When Apple introduced the M1 Ultra — the company’s most powerful internal processor to date and the crown jewel of its brand-new Mac Studio — it did so with graphics bragging that the Ultra was capable of beating Intel’s best processor or Nvidia’s RTX 3090 GPU all. its own. The charts, in Apple’s recent fashion, were maddeningly labeled with “relative performance” on the Y-axis, and Apple doesn’t tell us what specific tests it runs to arrive at whatever numbers it uses to then calculate “relative performance.” calculate.
But now that we have a Mac Studio, we can say that in most tests, the M1 Ultra is not actually faster than an RTX 3090, as much as Apple would like to say it is.
To hear Apple tell it, the M1 Ultra is a silicon marvel, one that combines the hardware of two M1 Max processors for a single chipset that’s nothing short of the “world’s most powerful chip for a personal computer.” And if you just look at Apple’s charts, you might be tempted to believe those claims.
On the map here, the M1 Ultra is doing beat the RTX 3090 system for “family member” GPU performance while consuming vastly less power. It’s a great achievement!
But that’s because, for lack of a better term, Apple’s chart has been cropped. The company only shows heads for the areas where the M1 Ultra and the RTX 3090 compete, and it’s true: in those circumstances, you get more bang for your buck with the M1 Ultra than you would on an RTX3090 .
But what the chart doesn’t show is that while the M1 Ultra’s line more or less stops there, the RTX 3090 is a lot more power it can use — just take a look at some of the benchmarks from The edge‘s review:
As you can see, the M1 Ultra is an impressive piece of silicon: it easily outperforms a nearly $14,000 Mac Pro or Apple’s most powerful laptop. But it seems that Apple just isn’t showing the full performance of the competitor it’s chasing here.
It’s like claiming that because at 80 miles per hour your electric car can use significantly less fuel than a Lamborghini, it has a better engine – without mentioning that a Lambo can still go twice as fast.
And yes, it’s very impressive that Apple achieves so much with (relatively) so little power. I’m sure Apple’s chart is accurate to show that the M1 Ultra outperforms the RTX 3090 in that particular comparison at the relative power and performance level. But it basically misses the rest of the chart where the 3090’s line shoots way past the M1 Ultra (though also with a lot more power).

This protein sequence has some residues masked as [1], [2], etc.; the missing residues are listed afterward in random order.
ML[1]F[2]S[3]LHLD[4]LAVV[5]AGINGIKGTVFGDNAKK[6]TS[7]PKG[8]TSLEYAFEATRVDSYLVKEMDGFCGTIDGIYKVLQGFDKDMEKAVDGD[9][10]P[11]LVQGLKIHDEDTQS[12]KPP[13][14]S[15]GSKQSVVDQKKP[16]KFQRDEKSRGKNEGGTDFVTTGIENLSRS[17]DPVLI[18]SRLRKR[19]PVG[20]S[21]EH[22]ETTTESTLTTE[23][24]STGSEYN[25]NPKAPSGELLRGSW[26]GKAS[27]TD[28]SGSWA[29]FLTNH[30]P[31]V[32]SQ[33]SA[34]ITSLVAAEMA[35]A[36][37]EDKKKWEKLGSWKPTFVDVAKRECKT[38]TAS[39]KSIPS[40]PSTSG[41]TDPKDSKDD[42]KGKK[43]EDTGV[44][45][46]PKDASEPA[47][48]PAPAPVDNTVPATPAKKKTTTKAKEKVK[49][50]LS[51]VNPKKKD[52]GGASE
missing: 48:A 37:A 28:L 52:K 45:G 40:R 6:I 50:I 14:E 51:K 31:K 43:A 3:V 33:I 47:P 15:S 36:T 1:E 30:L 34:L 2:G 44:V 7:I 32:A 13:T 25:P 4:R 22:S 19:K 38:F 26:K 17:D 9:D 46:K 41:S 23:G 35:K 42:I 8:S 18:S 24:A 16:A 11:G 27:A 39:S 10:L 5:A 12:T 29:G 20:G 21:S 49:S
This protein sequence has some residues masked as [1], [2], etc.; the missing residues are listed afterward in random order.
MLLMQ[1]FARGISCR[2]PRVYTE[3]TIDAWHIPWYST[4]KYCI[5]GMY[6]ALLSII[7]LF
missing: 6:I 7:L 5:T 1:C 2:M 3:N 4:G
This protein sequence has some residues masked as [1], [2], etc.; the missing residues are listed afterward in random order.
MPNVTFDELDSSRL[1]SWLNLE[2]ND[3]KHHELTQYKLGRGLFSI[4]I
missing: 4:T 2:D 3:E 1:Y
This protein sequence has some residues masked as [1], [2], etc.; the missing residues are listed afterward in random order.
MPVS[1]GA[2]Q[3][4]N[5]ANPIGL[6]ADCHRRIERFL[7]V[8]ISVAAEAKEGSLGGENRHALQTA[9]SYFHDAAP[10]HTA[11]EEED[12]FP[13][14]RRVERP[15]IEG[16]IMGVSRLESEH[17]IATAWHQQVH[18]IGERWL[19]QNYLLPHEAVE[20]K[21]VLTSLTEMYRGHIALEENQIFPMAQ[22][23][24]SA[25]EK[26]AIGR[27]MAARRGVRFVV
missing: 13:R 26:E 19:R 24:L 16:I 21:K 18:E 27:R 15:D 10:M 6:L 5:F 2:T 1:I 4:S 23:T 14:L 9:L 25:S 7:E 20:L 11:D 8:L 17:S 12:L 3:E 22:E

It feels like the chart should probably look more like this:
The thing is, Apple didn’t need to do all these chicanes: the M1 Ultra is legitimately something to brag about, and the fact that Apple has managed to seamlessly merge two disparate chips on this scale into a single unit is an impressive feat whose the fruits apparently are in almost every test my colleague Monica Chin ran for her review.
Apple’s UltraFusion connection technology actually does what it says here, offering nearly double the M1 Max in benchmarks and performance tests. Apple taped two M1 Max chips together with duct tape and basically got the performance of twice the M1 Max. No other chipmaker has ever really accomplished this.
That’s fantastic and much more impressive and interesting for Apple to have spent time demonstrating its best, bleedingest edge chip beating out aging Intel processors from computers that plotted the latest generations of chip design or tampered graphs that threaten the M1 Ultra. to fail under real-world scrutiny.
It’s okay that Apple’s latest chip can’t beat the world’s most powerful dedicated GPU! The 3090 on its own is nearly the size of an entire Mac Studio and costs nearly a third as much as Apple’s most powerful machine. But I can’t help but wish Apple would focus on accurately showing customers the M1 Ultra’s true strengths, advantages and triumphs rather than creating charts that have us chasing benchmarks that — deeply Inside – Apple needs to know it can’t match. At least not yet.